The current plan is highly inflexible and especially poorly suited for periods of significant change (e.g., when downsizing the force)
–It will be very difficult to release personnel with 15 or more years of service, yet these age groups are a likely target for downsizing
–As a result, DoD will likely require special pay to ease transitioning out of the military (as was done in the 1990s), therefore, increasing costs
The DBB proposed making an immediate change to all in the service rather than grandfathering in any group of military personnel to aid the coming reduction in force. Don’t let the door hit you in the ass on the way out. Here’s a consolation prize for your effort.
The constant comparison to “average civilians” is a ruse: what average civilian routinely leaves his family home alone for months, years? What average civilian dodges bullets or IEDs on the way to work? What average civilian specializes in blowing down doors to find a cache of bad guys behind it?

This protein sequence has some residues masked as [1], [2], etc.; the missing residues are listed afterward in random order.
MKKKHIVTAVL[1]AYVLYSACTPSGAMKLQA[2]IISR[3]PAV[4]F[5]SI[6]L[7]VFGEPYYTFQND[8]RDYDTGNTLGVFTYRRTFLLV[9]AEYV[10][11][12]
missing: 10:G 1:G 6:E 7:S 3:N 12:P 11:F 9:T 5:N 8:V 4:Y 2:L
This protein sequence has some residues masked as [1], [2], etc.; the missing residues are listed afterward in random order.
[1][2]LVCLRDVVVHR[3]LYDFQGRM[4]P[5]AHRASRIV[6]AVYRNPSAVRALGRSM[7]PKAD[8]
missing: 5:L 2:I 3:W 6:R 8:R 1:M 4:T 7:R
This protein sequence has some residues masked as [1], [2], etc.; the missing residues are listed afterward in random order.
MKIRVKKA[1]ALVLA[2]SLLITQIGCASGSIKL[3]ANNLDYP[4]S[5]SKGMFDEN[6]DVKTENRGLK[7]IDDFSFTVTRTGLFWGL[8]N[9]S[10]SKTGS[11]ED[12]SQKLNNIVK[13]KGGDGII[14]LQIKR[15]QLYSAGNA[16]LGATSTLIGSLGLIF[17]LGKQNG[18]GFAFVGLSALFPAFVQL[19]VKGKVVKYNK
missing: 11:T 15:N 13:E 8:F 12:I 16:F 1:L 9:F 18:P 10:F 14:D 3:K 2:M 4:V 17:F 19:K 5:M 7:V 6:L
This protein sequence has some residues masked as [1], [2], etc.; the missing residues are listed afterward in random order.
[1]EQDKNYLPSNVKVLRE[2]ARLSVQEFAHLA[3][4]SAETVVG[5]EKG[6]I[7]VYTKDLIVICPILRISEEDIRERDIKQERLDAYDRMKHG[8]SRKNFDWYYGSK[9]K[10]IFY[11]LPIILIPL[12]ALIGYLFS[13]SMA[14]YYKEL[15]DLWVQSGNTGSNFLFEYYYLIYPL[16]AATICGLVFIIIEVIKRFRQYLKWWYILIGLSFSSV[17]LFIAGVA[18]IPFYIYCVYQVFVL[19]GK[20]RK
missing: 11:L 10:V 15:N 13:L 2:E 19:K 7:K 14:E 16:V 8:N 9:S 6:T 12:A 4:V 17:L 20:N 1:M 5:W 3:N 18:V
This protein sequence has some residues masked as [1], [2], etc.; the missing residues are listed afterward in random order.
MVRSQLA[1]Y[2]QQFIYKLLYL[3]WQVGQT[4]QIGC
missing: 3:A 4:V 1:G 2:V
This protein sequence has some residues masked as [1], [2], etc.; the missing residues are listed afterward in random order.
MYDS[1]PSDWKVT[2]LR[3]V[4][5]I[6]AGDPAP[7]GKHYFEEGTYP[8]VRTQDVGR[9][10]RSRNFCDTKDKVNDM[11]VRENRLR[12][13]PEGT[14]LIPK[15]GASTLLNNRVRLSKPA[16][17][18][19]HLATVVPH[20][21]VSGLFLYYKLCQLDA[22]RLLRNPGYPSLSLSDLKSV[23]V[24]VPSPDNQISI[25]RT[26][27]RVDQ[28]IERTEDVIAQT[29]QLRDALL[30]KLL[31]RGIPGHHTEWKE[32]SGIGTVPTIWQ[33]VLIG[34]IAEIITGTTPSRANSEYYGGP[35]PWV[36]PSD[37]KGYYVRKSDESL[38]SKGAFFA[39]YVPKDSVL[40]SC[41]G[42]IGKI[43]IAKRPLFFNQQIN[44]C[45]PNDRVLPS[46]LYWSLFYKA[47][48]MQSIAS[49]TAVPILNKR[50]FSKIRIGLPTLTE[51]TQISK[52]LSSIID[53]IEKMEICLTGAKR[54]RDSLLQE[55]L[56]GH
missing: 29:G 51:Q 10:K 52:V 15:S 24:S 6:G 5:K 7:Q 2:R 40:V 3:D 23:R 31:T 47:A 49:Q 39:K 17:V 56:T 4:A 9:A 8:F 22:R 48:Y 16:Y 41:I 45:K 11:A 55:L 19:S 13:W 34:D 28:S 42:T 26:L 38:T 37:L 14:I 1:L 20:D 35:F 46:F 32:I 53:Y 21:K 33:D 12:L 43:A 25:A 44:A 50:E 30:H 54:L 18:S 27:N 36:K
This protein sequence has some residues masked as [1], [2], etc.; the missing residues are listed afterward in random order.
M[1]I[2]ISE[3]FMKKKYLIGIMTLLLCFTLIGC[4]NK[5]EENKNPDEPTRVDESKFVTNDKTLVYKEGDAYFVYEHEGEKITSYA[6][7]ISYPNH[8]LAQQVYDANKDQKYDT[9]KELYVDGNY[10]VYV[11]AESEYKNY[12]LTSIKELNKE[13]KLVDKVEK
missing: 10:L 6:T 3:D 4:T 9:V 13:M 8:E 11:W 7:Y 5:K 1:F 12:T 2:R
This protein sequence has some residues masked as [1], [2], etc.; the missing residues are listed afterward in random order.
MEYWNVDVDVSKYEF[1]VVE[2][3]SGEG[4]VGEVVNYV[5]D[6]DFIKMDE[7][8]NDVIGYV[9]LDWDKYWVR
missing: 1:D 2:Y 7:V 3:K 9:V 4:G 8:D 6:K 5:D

Further, the DBB points to the “unfairness” within the military system: 83% of those who serve will never receive retirement without noting that they receive other benefits upon separation: GI Bill. Or that there’s no differentiation between “high risk” and “low risk” retirement: soldiers receive those benefits while they’re paid, not during retirement (e.g. hazardous duty pay, family separation pay, etc).
If government needs to save money, then change the system. That’s fine. But not for soldiers who have borne the brunt of the past decade of war. Change it for those coming in. Change it for those with less than ten years of service. Change it. That’s fine. But don’t screw the devoted group of men and women who have fought and bled for the past decade while screaming it’s all about “fairness.”